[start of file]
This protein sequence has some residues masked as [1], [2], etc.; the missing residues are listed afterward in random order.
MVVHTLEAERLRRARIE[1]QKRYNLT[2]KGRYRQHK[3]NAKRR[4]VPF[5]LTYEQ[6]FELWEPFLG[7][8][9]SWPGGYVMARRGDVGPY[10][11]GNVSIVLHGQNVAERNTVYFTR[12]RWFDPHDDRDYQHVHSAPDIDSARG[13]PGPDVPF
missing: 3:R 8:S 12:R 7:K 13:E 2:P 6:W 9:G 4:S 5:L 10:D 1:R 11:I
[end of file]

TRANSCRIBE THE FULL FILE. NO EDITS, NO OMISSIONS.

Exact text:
This protein sequence has some residues masked as [1], [2], etc.; the missing residues are listed afterward in random order.
MVVHTLEAERLRRARIE[1]QKRYNLT[2]KGRYRQHK[3]NAKRR[4]VPF[5]LTYEQ[6]FELWEPFLG[7][8][9]SWPGGYVMARRGDVGPY[10][11]GNVSIVLHGQNVAERNTVYFTR[12]RWFDPHDDRDYQHVHSAPDIDSARG[13]PGPDVPF
missing: 3:R 8:S 12:R 7:K 13:E 2:P 6:W 9:G 4:S 5:L 10:D 1:R 11:I